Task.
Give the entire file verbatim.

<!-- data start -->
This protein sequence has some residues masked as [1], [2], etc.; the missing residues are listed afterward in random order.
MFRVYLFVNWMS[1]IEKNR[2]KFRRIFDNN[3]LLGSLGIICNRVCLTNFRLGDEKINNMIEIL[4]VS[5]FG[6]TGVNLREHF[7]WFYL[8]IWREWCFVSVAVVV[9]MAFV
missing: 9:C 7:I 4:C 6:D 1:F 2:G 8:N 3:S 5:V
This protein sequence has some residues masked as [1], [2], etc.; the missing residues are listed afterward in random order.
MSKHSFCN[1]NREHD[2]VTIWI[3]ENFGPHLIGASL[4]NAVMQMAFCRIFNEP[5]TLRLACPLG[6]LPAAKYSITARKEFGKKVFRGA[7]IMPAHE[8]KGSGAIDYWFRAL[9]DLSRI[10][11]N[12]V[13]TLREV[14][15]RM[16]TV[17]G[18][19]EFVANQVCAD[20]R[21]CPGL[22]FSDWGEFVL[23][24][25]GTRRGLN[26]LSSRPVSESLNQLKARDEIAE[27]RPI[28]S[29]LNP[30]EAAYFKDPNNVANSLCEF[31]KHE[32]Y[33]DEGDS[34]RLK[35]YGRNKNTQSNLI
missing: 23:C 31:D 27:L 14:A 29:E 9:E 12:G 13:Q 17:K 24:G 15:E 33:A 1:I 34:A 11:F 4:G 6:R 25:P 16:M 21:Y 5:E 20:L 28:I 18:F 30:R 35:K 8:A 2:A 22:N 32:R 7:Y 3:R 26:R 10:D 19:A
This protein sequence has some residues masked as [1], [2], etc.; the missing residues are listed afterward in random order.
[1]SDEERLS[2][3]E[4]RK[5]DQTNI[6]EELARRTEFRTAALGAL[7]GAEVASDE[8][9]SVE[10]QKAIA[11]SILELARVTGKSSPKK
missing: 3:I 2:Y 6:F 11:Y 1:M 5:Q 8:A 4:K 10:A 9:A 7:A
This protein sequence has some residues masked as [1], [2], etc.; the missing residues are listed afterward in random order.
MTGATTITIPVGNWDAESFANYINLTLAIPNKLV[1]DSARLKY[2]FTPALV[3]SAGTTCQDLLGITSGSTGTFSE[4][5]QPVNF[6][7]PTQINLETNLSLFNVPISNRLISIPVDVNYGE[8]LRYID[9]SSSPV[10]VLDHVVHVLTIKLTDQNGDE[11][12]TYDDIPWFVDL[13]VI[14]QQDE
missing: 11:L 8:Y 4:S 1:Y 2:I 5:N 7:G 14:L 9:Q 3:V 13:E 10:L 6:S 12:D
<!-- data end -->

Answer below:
This protein sequence has some residues masked as [1], [2], etc.; the missing residues are listed afterward in random order.
MFRVYLFVNWMS[1]IEKNR[2]KFRRIFDNN[3]LLGSLGIICNRVCLTNFRLGDEKINNMIEIL[4]VS[5]FG[6]TGVNLREHF[7]WFYL[8]IWREWCFVSVAVVV[9]MAFV
missing: 9:C 7:I 4:C 6:D 1:F 2:G 8:N 3:S 5:V
This protein sequence has some residues masked as [1], [2], etc.; the missing residues are listed afterward in random order.
MSKHSFCN[1]NREHD[2]VTIWI[3]ENFGPHLIGASL[4]NAVMQMAFCRIFNEP[5]TLRLACPLG[6]LPAAKYSITARKEFGKKVFRGA[7]IMPAHE[8]KGSGAIDYWFRAL[9]DLSRI[10][11]N[12]V[13]TLREV[14][15]RM[16]TV[17]G[18][19]EFVANQVCAD[20]R[21]CPGL[22]FSDWGEFVL[23][24][25]GTRRGLN[26]LSSRPVSESLNQLKARDEIAE[27]RPI[28]S[29]LNP[30]EAAYFKDPNNVANSLCEF[31]KHE[32]Y[33]DEGDS[34]RLK[35]YGRNKNTQSNLI
missing: 23:C 31:D 27:L 14:A 29:E 9:E 12:G 13:Q 17:K 24:G 15:E 33:A 1:I 34:A 11:F 4:G 6:R 25:P 16:M 21:Y 5:E 20:L 28:I 18:F 30:R 35:K 8:A 2:A 22:N 32:R 7:Y 3:R 26:R 10:D 19:A
This protein sequence has some residues masked as [1], [2], etc.; the missing residues are listed afterward in random order.
[1]SDEERLS[2][3]E[4]RK[5]DQTNI[6]EELARRTEFRTAALGAL[7]GAEVASDE[8][9]SVE[10]QKAIA[11]SILELARVTGKSSPKK
missing: 3:I 2:Y 6:F 11:Y 1:M 5:Q 8:A 4:K 10:A 9:A 7:A
This protein sequence has some residues masked as [1], [2], etc.; the missing residues are listed afterward in random order.
MTGATTITIPVGNWDAESFANYINLTLAIPNKLV[1]DSARLKY[2]FTPALV[3]SAGTTCQDLLGITSGSTGTFSE[4][5]QPVNF[6][7]PTQINLETNLSLFNVPISNRLISIPVDVNYGE[8]LRYID[9]SSSPV[10]VLDHVVHVLTIKLTDQNGDE[11][12]TYDDIPWFVDL[13]VI[14]QQDE
missing: 11:L 8:Y 4:S 1:Y 2:I 5:N 7:G 14:L 9:Q 3:V 13:E 10:L 6:S 12:D